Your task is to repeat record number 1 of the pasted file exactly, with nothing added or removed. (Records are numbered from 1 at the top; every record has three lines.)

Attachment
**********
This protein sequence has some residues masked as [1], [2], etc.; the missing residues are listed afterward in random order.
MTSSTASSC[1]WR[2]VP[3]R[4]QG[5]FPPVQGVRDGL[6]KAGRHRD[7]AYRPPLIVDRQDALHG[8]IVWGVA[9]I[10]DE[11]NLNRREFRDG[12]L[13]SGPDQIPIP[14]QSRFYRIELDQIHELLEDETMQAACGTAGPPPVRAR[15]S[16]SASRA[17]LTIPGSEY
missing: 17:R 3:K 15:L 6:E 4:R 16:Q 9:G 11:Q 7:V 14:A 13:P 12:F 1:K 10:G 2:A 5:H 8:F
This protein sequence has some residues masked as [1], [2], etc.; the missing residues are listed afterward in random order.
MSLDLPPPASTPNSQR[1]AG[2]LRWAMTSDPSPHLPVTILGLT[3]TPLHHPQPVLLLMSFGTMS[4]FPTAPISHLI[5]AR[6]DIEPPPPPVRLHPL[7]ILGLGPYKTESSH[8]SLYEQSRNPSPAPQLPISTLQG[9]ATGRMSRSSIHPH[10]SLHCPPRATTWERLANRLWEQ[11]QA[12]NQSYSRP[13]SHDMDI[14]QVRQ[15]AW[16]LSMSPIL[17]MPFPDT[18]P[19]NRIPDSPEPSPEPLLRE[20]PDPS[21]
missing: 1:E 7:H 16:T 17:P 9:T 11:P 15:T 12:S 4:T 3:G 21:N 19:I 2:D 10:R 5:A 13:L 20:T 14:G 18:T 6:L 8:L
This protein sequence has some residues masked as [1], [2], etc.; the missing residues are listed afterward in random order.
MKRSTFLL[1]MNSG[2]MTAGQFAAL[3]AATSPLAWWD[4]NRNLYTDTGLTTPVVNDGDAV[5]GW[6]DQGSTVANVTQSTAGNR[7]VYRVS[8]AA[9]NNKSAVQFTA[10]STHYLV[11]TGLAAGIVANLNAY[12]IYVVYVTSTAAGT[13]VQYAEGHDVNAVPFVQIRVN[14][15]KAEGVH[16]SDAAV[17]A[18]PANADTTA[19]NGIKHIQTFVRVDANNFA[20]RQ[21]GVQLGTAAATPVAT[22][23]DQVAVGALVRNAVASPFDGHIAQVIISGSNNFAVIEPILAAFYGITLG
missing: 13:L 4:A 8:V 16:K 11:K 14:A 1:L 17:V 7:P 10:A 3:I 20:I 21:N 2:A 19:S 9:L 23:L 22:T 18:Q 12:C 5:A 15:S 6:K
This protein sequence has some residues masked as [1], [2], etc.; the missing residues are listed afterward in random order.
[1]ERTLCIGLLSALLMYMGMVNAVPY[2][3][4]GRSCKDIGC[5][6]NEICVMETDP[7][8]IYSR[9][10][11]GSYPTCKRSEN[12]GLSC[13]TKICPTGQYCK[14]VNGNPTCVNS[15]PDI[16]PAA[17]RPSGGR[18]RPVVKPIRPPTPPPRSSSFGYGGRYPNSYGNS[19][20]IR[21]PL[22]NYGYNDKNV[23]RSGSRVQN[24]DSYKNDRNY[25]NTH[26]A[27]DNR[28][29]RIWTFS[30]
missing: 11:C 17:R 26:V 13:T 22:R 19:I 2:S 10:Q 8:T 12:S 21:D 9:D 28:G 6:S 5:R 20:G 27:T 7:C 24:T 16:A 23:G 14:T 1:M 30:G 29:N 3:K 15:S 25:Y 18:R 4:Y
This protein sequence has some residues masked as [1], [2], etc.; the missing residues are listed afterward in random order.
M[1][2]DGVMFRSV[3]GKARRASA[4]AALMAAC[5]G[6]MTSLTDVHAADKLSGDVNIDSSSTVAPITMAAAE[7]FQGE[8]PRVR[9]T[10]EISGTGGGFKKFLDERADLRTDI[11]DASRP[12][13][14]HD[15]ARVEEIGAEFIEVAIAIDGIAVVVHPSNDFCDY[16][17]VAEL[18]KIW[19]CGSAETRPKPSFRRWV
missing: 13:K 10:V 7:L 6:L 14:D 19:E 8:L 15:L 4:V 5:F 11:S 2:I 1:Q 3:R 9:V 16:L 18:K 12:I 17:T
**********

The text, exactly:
This protein sequence has some residues masked as [1], [2], etc.; the missing residues are listed afterward in random order.
MTSSTASSC[1]WR[2]VP[3]R[4]QG[5]FPPVQGVRDGL[6]KAGRHRD[7]AYRPPLIVDRQDALHG[8]IVWGVA[9]I[10]DE[11]NLNRREFRDG[12]L[13]SGPDQIPIP[14]QSRFYRIELDQIHELLEDETMQAACGTAGPPPVRAR[15]S[16]SASRA[17]LTIPGSEY
missing: 17:R 3:K 15:L 6:E 4:R 16:Q 9:G 11:Q 7:V 14:A 13:P 12:F 1:K 10:G 2:A 5:H 8:F